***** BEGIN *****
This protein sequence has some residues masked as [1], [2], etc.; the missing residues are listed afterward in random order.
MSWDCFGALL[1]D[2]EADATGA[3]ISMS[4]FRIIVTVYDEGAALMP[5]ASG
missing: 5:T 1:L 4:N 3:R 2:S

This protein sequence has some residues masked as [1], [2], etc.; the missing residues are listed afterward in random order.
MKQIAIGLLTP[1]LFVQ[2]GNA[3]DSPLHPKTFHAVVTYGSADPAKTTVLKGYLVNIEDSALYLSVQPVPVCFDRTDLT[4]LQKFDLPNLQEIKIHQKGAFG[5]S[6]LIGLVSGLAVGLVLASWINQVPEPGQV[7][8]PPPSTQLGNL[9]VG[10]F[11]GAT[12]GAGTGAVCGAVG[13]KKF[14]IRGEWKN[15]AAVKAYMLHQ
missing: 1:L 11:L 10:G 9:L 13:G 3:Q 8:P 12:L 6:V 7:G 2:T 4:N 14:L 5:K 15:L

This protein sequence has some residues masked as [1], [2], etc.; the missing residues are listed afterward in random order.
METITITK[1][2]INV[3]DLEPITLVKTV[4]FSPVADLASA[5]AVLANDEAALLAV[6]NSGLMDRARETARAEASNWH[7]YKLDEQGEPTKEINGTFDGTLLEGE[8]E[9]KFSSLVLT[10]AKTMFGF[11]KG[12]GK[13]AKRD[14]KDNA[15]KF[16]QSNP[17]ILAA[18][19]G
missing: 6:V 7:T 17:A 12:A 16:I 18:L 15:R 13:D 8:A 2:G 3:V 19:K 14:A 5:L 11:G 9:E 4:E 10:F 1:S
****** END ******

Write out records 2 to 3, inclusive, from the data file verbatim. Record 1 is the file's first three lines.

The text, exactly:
This protein sequence has some residues masked as [1], [2], etc.; the missing residues are listed afterward in random order.
MKQIAIGLLTP[1]LFVQ[2]GNA[3]DSPLHPKTFHAVVTYGSADPAKTTVLKGYLVNIEDSALYLSVQPVPVCFDRTDLT[4]LQKFDLPNLQEIKIHQKGAFG[5]S[6]LIGLVSGLAVGLVLASWINQVPEPGQV[7][8]PPPSTQLGNL[9]VG[10]F[11]GAT[12]GAGTGAVCGAVG[13]KKF[14]IRGEWKN[15]AAVKAYMLHQ
missing: 1:L 11:L 10:G 9:L 13:G 3:Q 8:P 12:L 6:V 7:G 2:T 4:N 14:L 5:K 15:L

This protein sequence has some residues masked as [1], [2], etc.; the missing residues are listed afterward in random order.
METITITK[1][2]INV[3]DLEPITLVKTV[4]FSPVADLASA[5]AVLANDEAALLAV[6]NSGLMDRARETARAEASNWH[7]YKLDEQGEPTKEINGTFDGTLLEGE[8]E[9]KFSSLVLT[10]AKTMFGF[11]KG[12]GK[13]AKRD[14]KDNA[15]KF[16]QSNP[17]ILAA[18][19]G
missing: 6:V 7:T 17:A 12:A 16:I 18:L 15:R 13:D 8:A 2:G 3:V 19:K 14:A 5:L 11:G 9:E 4:E 10:F 1:S